#11: Dream Vacation
If students had $10, 000 (or the equivalent in your local currency) and a long time off from work, where would they go?
#12: 100 Days Left
You just went to the doctor and found out that you have a rare disease. You only have 100 days left, so how would you spend that time?
#13: 5 Things in Common
Students have to go with a partner, and then find five things that they share in common. Things like favourite foods, sports they like to play, favourite day of the week, first language, home life, etc. Encourage students to try to find things that are not obvious such as that they’re both in your class together, or that they live in city ABC.
#14: What Can You Cook?
Is there a food that you can cook really well and your family or friends love to eat? It can even be something very simple.
Do you have any tips for someone else who wants to make this?
#15: What do you Want to Learn?
If you had 10 free hours a week, and could learn 1 new skill, what would it be and why?
#16: Dream Job
What is your ideal job? Why? This is one of the most interesting ESL conversation questions for high school or university students.
#17: If School Were Free…
If a university education were free, and you got paid a basic salary to attend, would you ever stop being a student? Why or why not? Or, would you get a job?
#18: Movies, Books, and TV Shows
What do you spend your time watching or reading? What’s your favourite movie, or what is the next one you’d like to watch.
#19: Bad Habits
If you change one of your personal habits without any effort, what would it be? Sleeping late? Smoking? Not exercising enough? Eating potato chips? How do you feel about it? Do you want to change or you don’t care about it?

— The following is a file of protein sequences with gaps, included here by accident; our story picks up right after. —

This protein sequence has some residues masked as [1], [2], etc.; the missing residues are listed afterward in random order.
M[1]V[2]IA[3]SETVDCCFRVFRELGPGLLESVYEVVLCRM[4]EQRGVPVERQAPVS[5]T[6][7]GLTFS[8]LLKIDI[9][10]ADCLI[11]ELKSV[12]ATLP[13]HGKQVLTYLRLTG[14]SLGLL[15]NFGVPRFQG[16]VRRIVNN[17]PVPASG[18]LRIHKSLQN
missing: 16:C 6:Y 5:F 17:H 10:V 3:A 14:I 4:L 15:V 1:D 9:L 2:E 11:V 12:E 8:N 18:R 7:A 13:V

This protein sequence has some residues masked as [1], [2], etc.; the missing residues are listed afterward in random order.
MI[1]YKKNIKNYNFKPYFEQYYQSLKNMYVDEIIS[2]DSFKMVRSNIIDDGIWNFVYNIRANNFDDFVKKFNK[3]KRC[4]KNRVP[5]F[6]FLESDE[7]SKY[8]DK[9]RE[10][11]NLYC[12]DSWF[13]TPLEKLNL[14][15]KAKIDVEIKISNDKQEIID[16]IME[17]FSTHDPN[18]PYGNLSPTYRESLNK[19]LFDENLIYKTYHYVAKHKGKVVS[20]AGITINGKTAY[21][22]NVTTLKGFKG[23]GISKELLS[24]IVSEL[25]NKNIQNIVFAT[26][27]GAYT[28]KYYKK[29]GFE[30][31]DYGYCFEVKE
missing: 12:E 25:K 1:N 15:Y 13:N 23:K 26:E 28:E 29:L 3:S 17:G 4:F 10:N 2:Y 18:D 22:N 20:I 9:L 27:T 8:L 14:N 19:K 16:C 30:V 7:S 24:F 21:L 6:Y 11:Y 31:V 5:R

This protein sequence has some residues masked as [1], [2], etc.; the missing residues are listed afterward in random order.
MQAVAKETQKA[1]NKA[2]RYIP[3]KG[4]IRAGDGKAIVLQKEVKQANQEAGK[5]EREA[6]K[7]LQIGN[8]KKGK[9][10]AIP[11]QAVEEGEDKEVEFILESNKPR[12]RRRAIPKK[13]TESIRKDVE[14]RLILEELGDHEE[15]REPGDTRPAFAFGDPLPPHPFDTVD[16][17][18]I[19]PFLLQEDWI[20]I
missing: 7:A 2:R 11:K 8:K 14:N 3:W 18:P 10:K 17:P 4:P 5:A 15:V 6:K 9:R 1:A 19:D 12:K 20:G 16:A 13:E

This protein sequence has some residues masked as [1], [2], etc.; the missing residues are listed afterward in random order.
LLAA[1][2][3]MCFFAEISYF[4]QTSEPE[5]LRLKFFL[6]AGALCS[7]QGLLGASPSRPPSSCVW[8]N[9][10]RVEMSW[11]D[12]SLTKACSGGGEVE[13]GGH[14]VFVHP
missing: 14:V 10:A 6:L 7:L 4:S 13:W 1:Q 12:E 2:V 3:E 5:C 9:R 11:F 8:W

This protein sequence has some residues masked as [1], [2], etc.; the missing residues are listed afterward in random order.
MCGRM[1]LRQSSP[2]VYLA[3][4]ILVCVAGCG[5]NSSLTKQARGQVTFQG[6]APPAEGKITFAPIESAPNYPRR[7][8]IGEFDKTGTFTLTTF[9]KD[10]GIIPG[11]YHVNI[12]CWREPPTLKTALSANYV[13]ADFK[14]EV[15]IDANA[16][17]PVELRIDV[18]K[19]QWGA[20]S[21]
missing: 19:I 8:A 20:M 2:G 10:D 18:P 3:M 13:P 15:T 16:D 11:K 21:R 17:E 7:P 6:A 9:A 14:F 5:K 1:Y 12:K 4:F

If you want to focus on superlative adjectives, you could change the question to, “What is your worst habit? And your best?”
#20: Best Vacation
Students can talk about the best vacation they’re even been on. You can mention things like food, weather, activities, etc. I generally start this one off by quickly telling students about a recent vacation that I took.
#21: Family ESL
A classic conversation topic for adults is family. After all, most people grow up in one and then have a new one later in life. It’s for this reason that there are so many things to talk about. And of course, everyone has opinions about what they should look like!
#22: Christmas (or Equivalent Holiday)
Everyone has ideas about what are the best traditions and activities to do for Christmas, or whatever holiday is most popular in the country you’re teaching in. This can lead to interesting discussions about things like values, family and consumerism.
#23: How to Spend $1000 Frivolously
This is a fun ESL convo topic that gets everyone to say how they’d spend $500, with the requirement that it must be done frivolously. That is, it can’t be used for investing, paying off bills, etc. Give some examples of how someone might be on a trip while someone else might go on a shopping spree.
#24: Favourite Season
Everyone has a favourite (and least favourite) season. Students can talk about whether they like spring, summer, fall or winter best and give some reasons why, as well as which one they don’t like and why.
#25: Future Predictions
Making some predictions about the future is a fun adult conversation starter. I generally relate this to the topic of the day such as extreme weather, politics, sporting events, pop culture, etc.